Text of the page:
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Could the antiviral favipiravir help transform COVID-19 into an illness that can be successfully treated by general practitioners?

A bottle of favipiravir pills, 200mg © Shutterstock

From today, favipiravir will be investigated in the UK as part of the Platform Randomised trial of Interventions against COVID-19 In older peoPLE (PRINCIPLE), the world’s largest clinical trial of possible COVID-19 treatments for recovery at home and in other non-hospital settings.

Led by University of Oxford researchers, PRINCIPLE is one of the UK Government’s national priority platform trials for COVID-19 treatments and was set-up with the intention that drugs shown to have a clinical benefit could be rapidly introduced into routine NHS care.

Favipiravir is an antiviral drug which has been licenced in Japan since 2014 to treat influenza. It works by inhibiting a viral enzyme called RNA polymerase, preventing viral replication within human cells. This viral enzyme is common to several viruses, including SARS-CoV-2, which causes COVID-19.

The drug has shown positive results against SARS-CoV-2 in laboratory and animal studies, with small pilot studies in humans demonstrating some benefit in reducing symptoms and the duration of illness.

Launched in March 2020, PRINCIPLE has so far recruited more than 4,700 volunteers from across the UK. The trial is evaluating a range of potential community treatments for COVID-19 to reduce recovery time and prevent hospital admissions and deaths. It is recruiting participants who are most at risk of serious COVID-19 illness, either due to their age, symptoms, or an underlying health condition.

PRINCIPLE trial Co-lead Investigator, Chris Butler, a South Wales GP and Professor of Primary Care the University of Oxford’s Nuffield Department of Primary Care Health Sciences, said ‘Viruses need human cells to multiply and survive, and favipiravir blocks the complicated molecular dance that happens between a virus and our own cells when the virus is replicating.

‘Until now, we have been testing medicines that have not typically been used to treat viral infections. This is the first drug we will be testing that was designed specifically to target viruses, so we are particularly excited to be including favipiravir in the PRINCIPLE trial to determine whether it could be used in the community as a COVID-19 treatment and prevent people from getting very sick.’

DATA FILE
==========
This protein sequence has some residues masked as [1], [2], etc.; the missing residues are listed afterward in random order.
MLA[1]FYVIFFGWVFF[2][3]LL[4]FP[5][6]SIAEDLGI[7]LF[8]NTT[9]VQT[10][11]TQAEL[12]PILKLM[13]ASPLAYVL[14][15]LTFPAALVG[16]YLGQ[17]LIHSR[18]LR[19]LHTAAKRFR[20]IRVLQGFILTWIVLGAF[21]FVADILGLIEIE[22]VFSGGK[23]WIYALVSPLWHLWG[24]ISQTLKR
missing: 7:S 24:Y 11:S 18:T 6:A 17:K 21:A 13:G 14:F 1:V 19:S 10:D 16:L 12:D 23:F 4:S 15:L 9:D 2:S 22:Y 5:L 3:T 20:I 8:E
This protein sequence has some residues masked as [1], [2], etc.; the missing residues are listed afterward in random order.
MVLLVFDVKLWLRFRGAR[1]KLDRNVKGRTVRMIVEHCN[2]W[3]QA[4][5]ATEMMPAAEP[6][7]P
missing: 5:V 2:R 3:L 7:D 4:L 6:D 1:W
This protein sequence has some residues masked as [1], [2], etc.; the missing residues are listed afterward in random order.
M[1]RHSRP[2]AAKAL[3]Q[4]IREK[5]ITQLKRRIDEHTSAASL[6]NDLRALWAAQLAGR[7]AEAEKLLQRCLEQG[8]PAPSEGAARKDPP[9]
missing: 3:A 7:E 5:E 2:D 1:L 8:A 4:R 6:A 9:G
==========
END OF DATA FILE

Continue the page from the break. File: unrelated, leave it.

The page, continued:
PRINCIPLE trial Co-Investigator, Gail Hayward, an Oxfordshire GP and Associate Professor in the University of Oxford’s Nuffield Department of Primary Care Health Sciences, said: ‘Even with the successful vaccine rollout, it’s the combination of vaccines, testing and treatments that will bring an end to this pandemic. There still isn’t a safe and effective therapeutic for COVID-19 that we know for sure will prevent people needing to go into hospital for treatment. By joining the PRINCIPLE trial, people with coronavirus symptoms could play a vital role in helping to transform COVID-19 into an illness that can potentially be treated by your regular general practitioner.’

Following a screening questionnaire to confirm eligibility, participants enrolled in the study will be randomly assigned to receive an initial two doses of 1800mg favipiravir on day one, followed by 800mg twice a day for a further four days. They will be followed-up for 28 days and will be compared with participants who have been assigned to receive the usual standard of NHS care only. People aged 50 to 64 with certain underlying health conditions or shortness of breath from COVID-19, or aged over 65, are eligible to join the favipiravir arm of PRINCIPLE within the first 14 days of experiencing COVID-19 symptoms or receiving a positive test.

Participants can join from anywhere in the UK, either online, over the phone or via a healthcare professional, and without needing face-to-face visits with the trial team in Oxford.

Favipiravir is the sixth drug and the first antiviral to be evaluated by the PRINCIPLE trial. The decision to add favipiravir to the trial was made by the University of Oxford researchers and trial steering committee leading the trial in conjunction with the Chief Medical Officer for England, following a recommendation by the UK COVID-19 Therapeutics Advisory Panel.

Other treatments under investigation include budesonide, an inhaled steroid typically used for treating lung inflammation, and colchicine, an anti-inflammatory drug traditionally used for treating gout, which is being evaluated in adults aged over 18.

The trial has so far found that the antibiotics azithromycin and doxycycline are not generally effective as treatments during the early stages of COVID-19, with implications for how COVID-19 illness is treated both in the UK and internationally.

PRINCIPLE is funded by a grant to the University of Oxford from UK Research and Innovation and the Department of Health and Social Care through the National Institute for Health Research (NIHR) as part of the UK Government’s rapid research response fund.

The trial is supported by the NIHR and a vast network of health and care professionals in care homes, pharmacies, NHS 111 Hubs, hospitals and more than 1000 GP practices across England, Wales, Scotland and Northern Ireland.

To find out more about how to join the study, visit www.principletrial.org